Well, our son didn’t enjoy this one much at all. Set in an abnormally cold Russian July – it was actually filmed in March 1992 in Prague and St. Petersburg – it is a very talky and very political episode written by Gavin Scott. It’s also one of my favorites. It’s a heartbreaking story that sees Indy squatting with some young revolutionaries while bringing them food from the French embassy. One of them, played by Austrian actress Julia Stemberger in one of only a few English-language roles, has fallen in love with Indy, and her feelings are sadly not reciprocated. Indy’s also balancing his job and friendship, trying to get intelligence on the forthcoming Bolshevik revolution without pressing his friends.
I’ve grown used to watching these hours without the original broadcast bookends with George Hall as Old Indy, and will concede that some of them were pretty silly. But this one had by far my favorite, and I really miss it. The bookend had Indy telling a docent at a museum that one of the pictures at their exhibition on the October Revolution is mislabeled, and this one was taken in July. It began with Indy pointing at a hazy black-and-white photo of a character that we’d meet later and tells the docent that boy had only a minute to live, which gave the hour an almost unbearable air of doom, because we knew that Sergei, a charming deserter who has become Indy’s best friend in Russia, wasn’t going to make it to the end credits.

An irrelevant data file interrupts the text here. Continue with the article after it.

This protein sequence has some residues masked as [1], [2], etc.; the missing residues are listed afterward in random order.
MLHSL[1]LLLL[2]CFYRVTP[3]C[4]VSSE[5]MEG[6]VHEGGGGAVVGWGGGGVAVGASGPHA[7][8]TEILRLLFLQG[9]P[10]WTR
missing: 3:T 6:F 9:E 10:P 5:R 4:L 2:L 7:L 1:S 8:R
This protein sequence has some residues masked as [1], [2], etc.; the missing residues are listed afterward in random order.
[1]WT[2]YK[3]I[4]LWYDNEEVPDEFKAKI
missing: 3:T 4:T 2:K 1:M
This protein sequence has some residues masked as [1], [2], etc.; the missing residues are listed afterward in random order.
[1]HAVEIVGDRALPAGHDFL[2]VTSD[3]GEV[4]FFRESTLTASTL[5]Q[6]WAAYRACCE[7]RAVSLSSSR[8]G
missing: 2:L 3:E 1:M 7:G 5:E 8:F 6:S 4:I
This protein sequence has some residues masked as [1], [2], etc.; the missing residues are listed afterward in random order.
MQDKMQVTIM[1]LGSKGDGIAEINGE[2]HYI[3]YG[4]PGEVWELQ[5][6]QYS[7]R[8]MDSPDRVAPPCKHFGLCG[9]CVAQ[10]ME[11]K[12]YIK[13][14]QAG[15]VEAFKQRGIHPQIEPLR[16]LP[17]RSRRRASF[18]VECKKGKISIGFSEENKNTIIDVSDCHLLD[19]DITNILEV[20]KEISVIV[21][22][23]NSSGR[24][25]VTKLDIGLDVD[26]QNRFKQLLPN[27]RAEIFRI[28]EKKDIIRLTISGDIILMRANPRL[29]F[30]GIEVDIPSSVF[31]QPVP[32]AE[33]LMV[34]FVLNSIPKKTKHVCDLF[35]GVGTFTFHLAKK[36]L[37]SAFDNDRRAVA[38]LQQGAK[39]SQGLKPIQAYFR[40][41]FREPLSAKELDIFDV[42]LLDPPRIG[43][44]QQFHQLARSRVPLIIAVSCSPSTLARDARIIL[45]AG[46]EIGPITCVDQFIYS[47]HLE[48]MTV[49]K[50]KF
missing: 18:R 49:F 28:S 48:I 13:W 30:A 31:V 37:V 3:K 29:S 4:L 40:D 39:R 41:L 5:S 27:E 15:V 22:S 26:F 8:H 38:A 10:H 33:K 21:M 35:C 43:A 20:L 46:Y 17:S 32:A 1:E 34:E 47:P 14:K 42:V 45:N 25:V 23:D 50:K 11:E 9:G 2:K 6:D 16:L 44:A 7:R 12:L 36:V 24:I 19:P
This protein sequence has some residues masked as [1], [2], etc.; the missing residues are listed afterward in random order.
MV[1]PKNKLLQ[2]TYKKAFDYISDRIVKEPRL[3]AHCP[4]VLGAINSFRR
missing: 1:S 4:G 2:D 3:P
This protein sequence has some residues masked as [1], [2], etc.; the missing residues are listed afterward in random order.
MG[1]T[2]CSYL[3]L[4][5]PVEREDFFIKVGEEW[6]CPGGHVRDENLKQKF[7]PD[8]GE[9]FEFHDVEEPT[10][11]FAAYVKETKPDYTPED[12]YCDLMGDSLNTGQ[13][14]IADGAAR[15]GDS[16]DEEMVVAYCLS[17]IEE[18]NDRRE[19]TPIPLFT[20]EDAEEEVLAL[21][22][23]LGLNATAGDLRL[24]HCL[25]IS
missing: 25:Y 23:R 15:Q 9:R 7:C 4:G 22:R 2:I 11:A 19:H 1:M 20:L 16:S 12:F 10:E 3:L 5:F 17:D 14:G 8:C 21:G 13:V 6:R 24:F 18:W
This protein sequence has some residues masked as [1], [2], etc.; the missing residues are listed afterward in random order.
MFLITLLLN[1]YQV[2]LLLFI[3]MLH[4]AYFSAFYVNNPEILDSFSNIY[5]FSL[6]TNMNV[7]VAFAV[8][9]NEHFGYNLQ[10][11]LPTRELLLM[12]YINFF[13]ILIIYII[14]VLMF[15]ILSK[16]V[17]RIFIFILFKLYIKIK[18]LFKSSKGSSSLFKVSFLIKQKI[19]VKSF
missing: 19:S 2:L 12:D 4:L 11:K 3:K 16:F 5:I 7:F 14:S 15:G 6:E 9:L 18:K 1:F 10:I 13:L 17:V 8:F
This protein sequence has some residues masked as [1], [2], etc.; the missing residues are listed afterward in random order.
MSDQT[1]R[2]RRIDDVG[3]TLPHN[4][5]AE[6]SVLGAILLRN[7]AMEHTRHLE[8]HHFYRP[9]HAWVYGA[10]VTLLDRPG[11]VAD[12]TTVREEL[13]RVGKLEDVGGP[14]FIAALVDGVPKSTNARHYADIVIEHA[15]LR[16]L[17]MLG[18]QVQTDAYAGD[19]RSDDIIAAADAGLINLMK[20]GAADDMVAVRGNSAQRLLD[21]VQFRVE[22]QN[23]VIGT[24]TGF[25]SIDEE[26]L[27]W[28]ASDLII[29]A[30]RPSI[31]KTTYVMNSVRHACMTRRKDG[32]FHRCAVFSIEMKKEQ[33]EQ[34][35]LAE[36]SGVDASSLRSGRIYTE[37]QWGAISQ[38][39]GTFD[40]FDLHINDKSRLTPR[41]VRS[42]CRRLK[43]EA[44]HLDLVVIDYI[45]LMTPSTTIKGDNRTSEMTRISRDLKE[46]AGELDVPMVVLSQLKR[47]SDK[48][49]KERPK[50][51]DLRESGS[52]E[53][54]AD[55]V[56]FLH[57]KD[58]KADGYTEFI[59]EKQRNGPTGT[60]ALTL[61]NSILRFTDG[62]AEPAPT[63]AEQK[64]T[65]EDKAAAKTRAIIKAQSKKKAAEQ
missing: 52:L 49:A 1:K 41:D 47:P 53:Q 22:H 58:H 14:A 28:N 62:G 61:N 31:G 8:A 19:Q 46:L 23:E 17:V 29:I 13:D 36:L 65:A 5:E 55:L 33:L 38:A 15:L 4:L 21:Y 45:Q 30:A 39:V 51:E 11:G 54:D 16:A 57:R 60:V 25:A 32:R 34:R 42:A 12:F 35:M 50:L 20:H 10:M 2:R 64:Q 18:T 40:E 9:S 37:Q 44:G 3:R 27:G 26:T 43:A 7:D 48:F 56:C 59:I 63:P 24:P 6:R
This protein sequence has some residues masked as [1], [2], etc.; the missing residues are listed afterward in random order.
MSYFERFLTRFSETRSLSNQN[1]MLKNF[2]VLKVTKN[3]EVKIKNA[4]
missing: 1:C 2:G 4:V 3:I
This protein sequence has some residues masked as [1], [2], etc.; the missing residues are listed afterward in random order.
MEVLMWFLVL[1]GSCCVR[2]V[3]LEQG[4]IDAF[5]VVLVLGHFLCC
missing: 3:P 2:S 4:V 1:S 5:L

And then, magically, the original episode ended with a charming bit of whimsy, as Old Indy concluded his story by explaining how so many people had died so pointlessly in the July 1917 riots, and then pointed at another hazy black-and-white blur on the photo. The photographer had captured Indy in his futile run to try and save his friend from the snipers and machine gun nests. “Reckon that must be me,” Indy smiled, before taking his leave.